The U.S. District Court has ruled against a third trial for federal agent Christopher Deedy.
On Friday, Judge Derrick Watson issued an order that the state may not proceed with Deedy’s October 2018 retrial on reckless manslaughter or any included offenses without violating constitutional prohibitions.
“After careful review of the record, arguments of counsel, and consideration of the relevant authorities, including the Supreme Court’s decision in Evans v. Michigan, 568 U.S. 313 (2013), the circuit court’s determination of the absence of evidence of recklessness, and resulting decision not to instruct or submit the reckless manslaughter claim to the jury during the first trial, is an ‘acquittal’ for purposes of double jeopardy.”
Deedy is accused of killing Kollin Elderts at a Waikiki McDonalds in 2011. He was assigned to provide security during the APEC conference in Waikiki.
His first trial ended in a mistrial. The second time around, he was found not guilty of murder but jurors could not agree on the lesser charge of manslaughter.
During both trials, Deedy admitted to shooting Elderts, but in self-defense.
In April 2018, Deedy’s attorney filed a motion, asking the federal court to prevent the state from taking him to trial again, claiming double jeopardy.
Thomas Otake says Deedy is still employed as a federal agent and lives in Virginia, but for the last seven years, he has been on desk duty and confined to the restrictions of his bail, like drinking alcohol and traveling.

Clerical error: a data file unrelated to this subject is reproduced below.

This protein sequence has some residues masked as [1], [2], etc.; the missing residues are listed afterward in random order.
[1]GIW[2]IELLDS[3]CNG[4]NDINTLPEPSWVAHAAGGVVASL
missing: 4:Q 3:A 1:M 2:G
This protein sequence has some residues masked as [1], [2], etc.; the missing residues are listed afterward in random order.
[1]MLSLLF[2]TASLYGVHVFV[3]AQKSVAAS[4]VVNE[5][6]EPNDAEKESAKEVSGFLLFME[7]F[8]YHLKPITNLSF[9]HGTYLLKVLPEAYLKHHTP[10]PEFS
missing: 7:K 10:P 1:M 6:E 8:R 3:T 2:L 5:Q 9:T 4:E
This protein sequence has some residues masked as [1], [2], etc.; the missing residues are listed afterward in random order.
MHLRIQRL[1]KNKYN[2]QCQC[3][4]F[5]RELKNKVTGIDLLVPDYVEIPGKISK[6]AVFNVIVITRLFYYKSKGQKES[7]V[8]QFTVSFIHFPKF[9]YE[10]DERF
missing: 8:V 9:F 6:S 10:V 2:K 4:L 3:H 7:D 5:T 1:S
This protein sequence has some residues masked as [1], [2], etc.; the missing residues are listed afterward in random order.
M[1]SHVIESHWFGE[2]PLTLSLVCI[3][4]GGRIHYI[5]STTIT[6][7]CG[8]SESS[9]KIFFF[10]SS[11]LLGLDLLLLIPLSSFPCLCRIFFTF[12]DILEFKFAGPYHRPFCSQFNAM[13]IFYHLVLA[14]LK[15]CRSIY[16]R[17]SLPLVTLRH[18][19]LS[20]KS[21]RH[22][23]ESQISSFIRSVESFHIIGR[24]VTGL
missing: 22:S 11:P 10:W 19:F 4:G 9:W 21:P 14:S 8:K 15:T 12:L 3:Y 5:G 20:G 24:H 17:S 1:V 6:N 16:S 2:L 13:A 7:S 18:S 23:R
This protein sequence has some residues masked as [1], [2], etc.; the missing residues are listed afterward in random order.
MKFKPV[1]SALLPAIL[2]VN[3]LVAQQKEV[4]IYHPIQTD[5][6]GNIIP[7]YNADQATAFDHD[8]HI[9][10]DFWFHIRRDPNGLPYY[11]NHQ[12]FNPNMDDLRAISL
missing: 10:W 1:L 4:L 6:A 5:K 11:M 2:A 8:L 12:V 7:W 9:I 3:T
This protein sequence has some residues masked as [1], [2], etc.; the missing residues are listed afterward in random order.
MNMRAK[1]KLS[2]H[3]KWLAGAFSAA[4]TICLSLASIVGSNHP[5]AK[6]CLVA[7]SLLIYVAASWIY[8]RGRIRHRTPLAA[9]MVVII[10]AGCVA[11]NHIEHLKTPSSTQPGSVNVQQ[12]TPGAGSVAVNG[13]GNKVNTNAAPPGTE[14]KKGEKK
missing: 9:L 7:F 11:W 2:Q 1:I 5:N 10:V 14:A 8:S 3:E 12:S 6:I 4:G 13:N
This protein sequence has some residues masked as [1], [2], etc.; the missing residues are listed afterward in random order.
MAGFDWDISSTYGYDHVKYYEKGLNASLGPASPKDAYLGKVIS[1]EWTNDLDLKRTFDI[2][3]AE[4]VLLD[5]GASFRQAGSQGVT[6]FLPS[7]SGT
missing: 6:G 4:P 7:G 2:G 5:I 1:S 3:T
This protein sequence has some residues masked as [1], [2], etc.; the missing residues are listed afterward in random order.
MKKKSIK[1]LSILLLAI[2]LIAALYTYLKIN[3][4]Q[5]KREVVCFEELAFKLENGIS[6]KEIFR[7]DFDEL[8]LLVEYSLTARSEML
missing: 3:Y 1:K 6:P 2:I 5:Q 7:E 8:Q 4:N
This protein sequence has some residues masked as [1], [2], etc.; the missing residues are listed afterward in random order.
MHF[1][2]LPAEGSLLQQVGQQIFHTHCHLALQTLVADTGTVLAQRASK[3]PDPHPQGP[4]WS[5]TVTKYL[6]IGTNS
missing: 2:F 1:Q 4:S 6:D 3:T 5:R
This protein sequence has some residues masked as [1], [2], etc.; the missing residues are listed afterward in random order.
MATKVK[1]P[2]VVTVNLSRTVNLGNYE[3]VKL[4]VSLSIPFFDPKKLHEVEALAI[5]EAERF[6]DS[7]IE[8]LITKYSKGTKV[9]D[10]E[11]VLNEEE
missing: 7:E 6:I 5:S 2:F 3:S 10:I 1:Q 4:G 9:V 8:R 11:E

“Although we’re very relieved by all of this, it’s not a day of celebration. We recognize that both the Elderts and Deedy families, their lives have been changed forever because of this case, and we just hope that everybody can move forward and move on from it,” said Otake.
Members of the Coalition for Justice for Kollin Elderts gathered at Iolani Palace to express their frustration.
“We condemn the incompetence of Hawaii’s prosecutor’s office who ignored the pleas of the Elderts’ legal council to pursue charges of manslaughter from the very beginning,” said organizer Kalama Niheu. “Charges of reckless manslaughter for wildly shooting his gun in a crowded restaurant, or for the possibility of extreme emotional distress after being revealed as incompetent in a fair fight were never explored. In fact, they were vehemently denied.”
The Department of the Prosecuting Attorney says it will take the case to the Ninth Circuit Court of Appeals.
The office issued the following statement Friday:
“This case involves the unjustified killing of Kollin Elderts, a young Hawaii man.
It is our moral and ethical obligation to pursue all legal remedies.
We will seek justice by taking this case to the Ninth Circuit Court of Appeals.”
The news brought no comfort to the coalition.
“Like the family has said from the very beginning, that (prosecutors) were negligent in the duty of properly and adequately and fully effectively presenting this case,” Niheu said. “They ignored all that, consistently ignored it, in fact shut down any communications and were hostile to the family themselves in spite of their attempts to work with the prosecutor’s office.
“This is not the statements of the family. I’m making the statement on behalf of the Coalition for Justice for Kollin Elderts that as we have observed throughout the years, this appeal would not even be necessary if they had taken care of this from the very beginning like they should have,” she continued.